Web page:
How do we begin?


Well, hello. My name is Claire L. Evans, and I'm new here.

I began writing this blog, Universe in 2005, over at the Portland, Oregon-based web community Urban Honking. At first, it was a vanity project, a noodle, an excuse to keep my grey matter engaged beyond my college years (which were, to say the least, unscientific). In the years since, Universe has taken on various incarnations: briefly as a print column in the now-defunct LA Alternative, which earned me the closest I've ever come to "accolades" (these breezed quickly past), then as a micro-blog for GOOD Magazine. Throughout the years, I've moonlighted as a science-writer-at-large for magazines, including our very own SEED. I've chugged along, long-tailing myself into a very tidy niche ("unread science blogs"), and parlayed my nominal status as science writer into conversations with people like Dr. Oliver Sacks, the complexity theorist James Gardner, and science fiction writers Thomas A. Day and Mark von Schlegell, as well as into lecture gigs, sci-fi conventions, art performances, writing jobs, and more intertextual projects than I have space to discuss here. I've written about the reptilian agenda, the psychic Sasquatch, space-jumping, NASA, gravity waves, cryogenics, and complexity. I've made ambient videos, written art criticism about Star Trek, done very serious Power Point presentations about Bigfoot, built a geodesic dome out of twigs, and taught myself the philosophy of string theory.

The point I'm trying to get at is this: that "everything" up in the header is no joke. I love science, but I also love all its unloved, peripheral margins. I love the places where it intersects with art, with culture, with the way we understand the world around us. Hopefully my rampant posting about pseudoscience, the psychedelic temperament of computer screens, and UFO cults won't raise too much ire around here; I'm as interested in how misunderstanding defines us as I am in how understanding refines us. Feel free to correct me, argue, and point out your own connections. I hope that you wonderful people in the ScienceBlogs community can be my sounding board, my scientific jury, and, hopefully, my allies.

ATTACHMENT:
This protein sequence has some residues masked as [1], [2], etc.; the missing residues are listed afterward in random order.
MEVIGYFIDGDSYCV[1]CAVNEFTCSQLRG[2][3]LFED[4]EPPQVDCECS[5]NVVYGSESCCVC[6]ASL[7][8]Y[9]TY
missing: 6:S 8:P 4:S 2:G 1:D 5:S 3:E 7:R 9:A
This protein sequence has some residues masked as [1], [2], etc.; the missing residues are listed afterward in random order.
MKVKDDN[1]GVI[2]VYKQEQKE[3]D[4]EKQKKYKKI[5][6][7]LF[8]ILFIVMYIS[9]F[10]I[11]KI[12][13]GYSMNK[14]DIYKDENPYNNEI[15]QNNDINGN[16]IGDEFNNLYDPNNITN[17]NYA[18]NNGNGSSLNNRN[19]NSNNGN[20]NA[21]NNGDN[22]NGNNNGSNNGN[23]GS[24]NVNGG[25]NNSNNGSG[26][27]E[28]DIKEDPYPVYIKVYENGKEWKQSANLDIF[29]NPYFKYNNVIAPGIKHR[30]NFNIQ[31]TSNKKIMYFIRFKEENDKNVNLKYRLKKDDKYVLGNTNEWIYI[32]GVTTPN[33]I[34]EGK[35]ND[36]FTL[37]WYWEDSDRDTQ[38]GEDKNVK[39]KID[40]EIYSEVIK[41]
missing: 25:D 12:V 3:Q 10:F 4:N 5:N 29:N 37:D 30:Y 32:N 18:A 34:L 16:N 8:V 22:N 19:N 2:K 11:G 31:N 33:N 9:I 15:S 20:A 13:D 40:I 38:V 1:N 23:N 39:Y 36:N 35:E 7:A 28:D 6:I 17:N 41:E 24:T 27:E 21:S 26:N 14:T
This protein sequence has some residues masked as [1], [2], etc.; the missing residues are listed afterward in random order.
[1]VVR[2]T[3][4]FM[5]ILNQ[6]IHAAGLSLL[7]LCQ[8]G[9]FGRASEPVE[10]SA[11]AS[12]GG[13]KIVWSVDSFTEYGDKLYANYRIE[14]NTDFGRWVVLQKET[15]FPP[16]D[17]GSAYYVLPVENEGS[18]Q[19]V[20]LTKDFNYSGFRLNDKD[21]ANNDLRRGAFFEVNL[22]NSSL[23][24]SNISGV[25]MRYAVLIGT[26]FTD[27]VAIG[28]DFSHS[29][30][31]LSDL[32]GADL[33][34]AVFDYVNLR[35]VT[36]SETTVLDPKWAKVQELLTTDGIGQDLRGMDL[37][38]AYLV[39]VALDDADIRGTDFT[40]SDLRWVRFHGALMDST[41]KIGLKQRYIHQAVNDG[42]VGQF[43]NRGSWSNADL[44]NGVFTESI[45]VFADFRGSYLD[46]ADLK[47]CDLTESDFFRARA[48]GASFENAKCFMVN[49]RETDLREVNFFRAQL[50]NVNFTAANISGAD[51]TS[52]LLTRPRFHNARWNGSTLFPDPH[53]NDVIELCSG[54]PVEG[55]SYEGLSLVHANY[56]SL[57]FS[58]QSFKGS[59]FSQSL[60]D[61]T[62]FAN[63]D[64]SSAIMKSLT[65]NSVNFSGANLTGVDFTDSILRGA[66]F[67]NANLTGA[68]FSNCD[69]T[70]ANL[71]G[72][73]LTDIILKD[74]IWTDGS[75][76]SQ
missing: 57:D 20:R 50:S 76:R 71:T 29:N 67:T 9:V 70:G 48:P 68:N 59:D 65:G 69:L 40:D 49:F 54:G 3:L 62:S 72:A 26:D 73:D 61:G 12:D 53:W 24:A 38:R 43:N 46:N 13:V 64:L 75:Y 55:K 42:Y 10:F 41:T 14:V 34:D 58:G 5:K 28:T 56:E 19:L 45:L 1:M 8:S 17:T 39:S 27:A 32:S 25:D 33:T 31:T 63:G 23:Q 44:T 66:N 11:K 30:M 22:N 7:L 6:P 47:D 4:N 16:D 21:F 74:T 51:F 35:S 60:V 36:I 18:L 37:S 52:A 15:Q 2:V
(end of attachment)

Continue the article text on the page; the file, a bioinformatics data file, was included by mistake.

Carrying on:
Obviously, I'm beyond thrilled to join the ScienceBlogs world, which has been a heavily-clicked area of my bookmarks menu for years. Five years of Universe entries have been ported over to this new home, for your perusal. Over the next week, I'll post some Universe highlights, favorite entries, and video projects.This is a new era, one with a sheer gauze of professionalism wrapped around it, and I intend to do my duty with vim and vigor.


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Nice start! Looking forward to your digging up curiously bizarre angles on things and generally stirring things up a bit around here. Welcome, Claire!

U got a new fan. BTW, love the makeup.

By Gerardo Camilo (not verified) on 22 Feb 2010 #permalink

Welcome to Sb, Claire! I'm into sf too. I listen to Escape Pod every week and I'm currently reading Joan Slonczewsky.

Welcome Claire! I look forward to reading your posts and further exploring the intersections of art and science.

Claire, you inspire me so much! I'm so happy you have a new home. I will tell my nerdy friends.

Smells like teen science (in the best way possible).

Welcome. I find it particularly promising that you also rely on the excellent "New Scientist" magazine...but don't get too disappointed if it turns out that Arthur C. Clarke or Stanislaw Lem have preceded you by four decades for some of your ideas -it comes with the territory of creative thinking :-)

By Birger Johansson (not verified) on 23 Feb 2010 #permalink

Welcome! I love reading about the intersection of art and science. I'm automatically wary of fans of pseudo science, but I'm also always open to read anything interesting. :)

Hello, Other-Claire!

I'm ready for plenty of psuedo-science rants, the intersection between art and science, &c. I don't get nearly enough of that.

What are the chances? I was at the show in Northfield last night and who should appear on my favorite blog site than the black half? Wheeeeeeeeeird.

Welcome, from another comparative newbie at Science blogs! I actually find the fact that they hired you and I somewhat interesting - it seems like Scienceblogs does want to push the edge of the science culture in a lot of ways. Besides being personally glad they hired me, I think that's a fascinating cultural phenomenon, whatever the reason behind it.